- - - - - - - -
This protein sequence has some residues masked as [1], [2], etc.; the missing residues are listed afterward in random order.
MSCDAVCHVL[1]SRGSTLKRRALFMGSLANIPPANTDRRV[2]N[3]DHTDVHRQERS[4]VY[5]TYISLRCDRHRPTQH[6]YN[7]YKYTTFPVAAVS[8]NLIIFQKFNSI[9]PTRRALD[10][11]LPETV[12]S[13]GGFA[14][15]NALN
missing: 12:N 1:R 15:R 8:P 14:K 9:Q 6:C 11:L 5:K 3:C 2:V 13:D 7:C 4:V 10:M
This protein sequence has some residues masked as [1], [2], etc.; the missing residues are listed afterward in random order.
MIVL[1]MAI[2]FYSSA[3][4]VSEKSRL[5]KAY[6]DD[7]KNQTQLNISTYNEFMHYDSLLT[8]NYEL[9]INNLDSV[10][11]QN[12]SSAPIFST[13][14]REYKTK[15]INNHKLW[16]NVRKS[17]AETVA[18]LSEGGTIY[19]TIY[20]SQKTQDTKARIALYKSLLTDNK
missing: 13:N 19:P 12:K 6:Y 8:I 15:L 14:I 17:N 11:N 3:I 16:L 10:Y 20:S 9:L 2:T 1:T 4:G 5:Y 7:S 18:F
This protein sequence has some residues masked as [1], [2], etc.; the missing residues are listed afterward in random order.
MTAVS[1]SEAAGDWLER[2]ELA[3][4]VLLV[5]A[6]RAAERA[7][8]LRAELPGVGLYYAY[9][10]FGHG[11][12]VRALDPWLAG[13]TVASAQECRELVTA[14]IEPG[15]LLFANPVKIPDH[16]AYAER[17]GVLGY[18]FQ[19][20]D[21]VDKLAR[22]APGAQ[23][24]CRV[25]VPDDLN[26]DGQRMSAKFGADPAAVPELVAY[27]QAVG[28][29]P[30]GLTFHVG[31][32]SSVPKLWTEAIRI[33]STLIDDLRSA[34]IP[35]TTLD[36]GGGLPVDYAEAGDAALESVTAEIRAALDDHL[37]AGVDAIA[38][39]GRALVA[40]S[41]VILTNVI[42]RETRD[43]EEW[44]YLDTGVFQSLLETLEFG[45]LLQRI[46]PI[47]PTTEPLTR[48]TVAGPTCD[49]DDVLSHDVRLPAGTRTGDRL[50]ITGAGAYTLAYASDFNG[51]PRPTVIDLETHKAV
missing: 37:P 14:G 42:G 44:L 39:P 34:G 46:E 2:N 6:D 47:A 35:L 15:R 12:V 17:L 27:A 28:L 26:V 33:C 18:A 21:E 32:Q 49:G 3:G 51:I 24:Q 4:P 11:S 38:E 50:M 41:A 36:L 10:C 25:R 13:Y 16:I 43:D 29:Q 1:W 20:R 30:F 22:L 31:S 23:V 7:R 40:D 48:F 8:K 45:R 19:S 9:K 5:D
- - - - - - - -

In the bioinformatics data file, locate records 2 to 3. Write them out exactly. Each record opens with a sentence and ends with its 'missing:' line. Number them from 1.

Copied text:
This protein sequence has some residues masked as [1], [2], etc.; the missing residues are listed afterward in random order.
MIVL[1]MAI[2]FYSSA[3][4]VSEKSRL[5]KAY[6]DD[7]KNQTQLNISTYNEFMHYDSLLT[8]NYEL[9]INNLDSV[10][11]QN[12]SSAPIFST[13][14]REYKTK[15]INNHKLW[16]NVRKS[17]AETVA[18]LSEGGTIY[19]TIY[20]SQKTQDTKARIALYKSLLTDNK
missing: 13:N 19:P 12:K 6:Y 8:I 15:L 14:I 17:N 11:N 3:I 16:L 10:Y 20:S 9:L 2:T 1:T 4:G 5:Y 7:S 18:F
This protein sequence has some residues masked as [1], [2], etc.; the missing residues are listed afterward in random order.
MTAVS[1]SEAAGDWLER[2]ELA[3][4]VLLV[5]A[6]RAAERA[7][8]LRAELPGVGLYYAY[9][10]FGHG[11][12]VRALDPWLAG[13]TVASAQECRELVTA[14]IEPG[15]LLFANPVKIPDH[16]AYAER[17]GVLGY[18]FQ[19][20]D[21]VDKLAR[22]APGAQ[23][24]CRV[25]VPDDLN[26]DGQRMSAKFGADPAAVPELVAY[27]QAVG[28][29]P[30]GLTFHVG[31][32]SSVPKLWTEAIRI[33]STLIDDLRSA[34]IP[35]TTLD[36]GGGLPVDYAEAGDAALESVTAEIRAALDDHL[37]AGVDAIA[38][39]GRALVA[40]S[41]VILTNVI[42]RETRD[43]EEW[44]YLDTGVFQSLLETLEFG[45]LLQRI[46]PI[47]PTTEPLTR[48]TVAGPTCD[49]DDVLSHDVRLPAGTRTGDRL[50]ITGAGAYTLAYASDFNG[51]PRPTVIDLETHKAV
missing: 37:P 14:G 42:G 44:L 39:P 34:G 46:E 2:N 6:D 47:A 35:L 15:R 12:V 17:L 27:A 28:L 26:V 33:C 18:A 21:E 32:Q 49:G 3:G 51:I 24:Q 4:P 11:S 38:E 50:M 41:A 36:L 10:C 25:R 13:Y 16:I 43:D 29:Q 1:W 20:R 30:F 22:L 31:S 23:V 7:R 40:D 48:F 8:K 45:R 19:S 9:K 5:D